Annaatthe movie review: Even Rajinikanth can’t save this film

In a recent interview with The New Indian Express, director Siva revealed that when Rajinikanth asked him what kind of film he had in mind, he said, “It’s a film that has everything.” But when you watch Annaatthe, what this actually means: a mixtape of themes and emotions from their previous work. (If Viswasam was the battle between two fathers, Annaatthe is the clash of two brothers.) And they do not stop at their own work.

Annaatthe has pieces from almost every film in the ’90s and early 2000s, so much so that it feels like we have discovered the film from a time capsule. This family drama is so familiar that the audiences become autocomplete tools — it is enough if you just hear the beginning of the dialogue, you know the rest.

Continue reading “Annaatthe movie review: Even Rajinikanth can’t save this film”

Sarkar review: A superficial political campaign that worships Vijay, the star

Early on, there’s a scene in Vijay’s latest release Sarkar where a corrupt politician kills an investigative journalist with an idol. It made me wonder if there is a metaphor behind. But soon enough, AR Murugadoss makes it clear that Sarkar isn’t that kind of a film. Rather, this is a film that functions on stretches of expository dialogue. There’s a judge who doesn’t know a law about bogus voting. The corporate criminal Sundar Ramaswamy (Vijay) introduces it to him. There’s another judge who ‘wants’ to know if the Election Commission has the power to declare an election invalid and announce a re-election. And in these cases and many more, it is Sundar explaining what has to be done. The didactic monologues begin right from the start and thus, AR Murugadoss’ Sarkar feels like a terribly long campaign that breathes only when there is a song or a fight.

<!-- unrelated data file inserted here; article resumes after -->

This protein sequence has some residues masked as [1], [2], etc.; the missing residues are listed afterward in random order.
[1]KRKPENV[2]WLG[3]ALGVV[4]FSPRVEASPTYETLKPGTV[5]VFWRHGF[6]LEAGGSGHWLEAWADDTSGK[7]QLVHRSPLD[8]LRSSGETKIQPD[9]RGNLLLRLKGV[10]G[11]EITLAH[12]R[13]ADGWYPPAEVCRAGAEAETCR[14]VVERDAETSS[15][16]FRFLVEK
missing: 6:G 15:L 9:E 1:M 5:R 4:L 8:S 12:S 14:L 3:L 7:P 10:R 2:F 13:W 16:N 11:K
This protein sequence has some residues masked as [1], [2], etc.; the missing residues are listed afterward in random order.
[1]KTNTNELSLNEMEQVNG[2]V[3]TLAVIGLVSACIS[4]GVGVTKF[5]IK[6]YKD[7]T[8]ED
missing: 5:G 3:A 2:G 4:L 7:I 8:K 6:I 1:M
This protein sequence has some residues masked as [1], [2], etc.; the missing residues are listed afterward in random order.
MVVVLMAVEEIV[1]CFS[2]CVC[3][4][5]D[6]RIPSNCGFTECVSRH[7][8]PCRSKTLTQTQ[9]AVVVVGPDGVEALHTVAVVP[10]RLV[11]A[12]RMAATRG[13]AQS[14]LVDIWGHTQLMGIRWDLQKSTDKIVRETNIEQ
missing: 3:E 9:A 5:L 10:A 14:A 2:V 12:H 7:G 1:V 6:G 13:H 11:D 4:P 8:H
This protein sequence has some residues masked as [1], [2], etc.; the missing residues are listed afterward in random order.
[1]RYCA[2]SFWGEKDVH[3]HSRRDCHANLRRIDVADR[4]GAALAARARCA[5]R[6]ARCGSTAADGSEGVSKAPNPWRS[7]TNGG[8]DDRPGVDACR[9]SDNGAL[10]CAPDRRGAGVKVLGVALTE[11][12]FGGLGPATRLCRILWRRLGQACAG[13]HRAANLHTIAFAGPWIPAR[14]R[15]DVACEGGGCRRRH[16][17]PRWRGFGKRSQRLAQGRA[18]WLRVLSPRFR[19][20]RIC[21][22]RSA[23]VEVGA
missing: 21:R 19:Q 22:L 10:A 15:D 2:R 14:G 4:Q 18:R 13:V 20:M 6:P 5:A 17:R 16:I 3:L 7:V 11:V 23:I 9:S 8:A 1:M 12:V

Continue reading “Sarkar review: A superficial political campaign that worships Vijay, the star”

I am happy to be part of the Sandakozhi brand: Keerthy Suresh

Keerthy Suresh’s filmography can now be split into a pre-Nadigaiyar Thilagam and post-Nadigaiyar Thilagam phase. Known initially for her cutesy roles in star vehicles, there was much scepticism about the young actor pulling off the role of Savitri, but her stellar performance silenced all her critics. Nadigaiyar Thilagam’s success has increased her responsibility, she admits. “Everyone has been asking me what I’ll do next. Even I haven’t thought so much about it,” she says with a smile. But the actor asserts that she will use the leverage to maintain a balance between good commercial cinema and content-driven films. Continue reading “I am happy to be part of the Sandakozhi brand: Keerthy Suresh”

How Keerthy Suresh became the Mahanati Savitri no one expected her to be

The first time I watched Keerthy Suresh on the big screen was two years back in Sivakarthikeyan’s Rajini Murugan. Rajini Murugan could have been named Varuthapadatha Valibar Sangam part 2 for all the spillover it had from the latter, but the film was a box office hit. Keerthy Suresh, a film old in Kollywood then, struck gold with Rajini Murugan. Overnight, she had several big projects in the pipeline. I remember my social media timelines were flooded with appreciative memes about the young actor. Her role wasn’t remarkable, but she was fresh. We finally had someone who knew the language and was confident about dubbing for herself but that was about it. Continue reading “How Keerthy Suresh became the Mahanati Savitri no one expected her to be”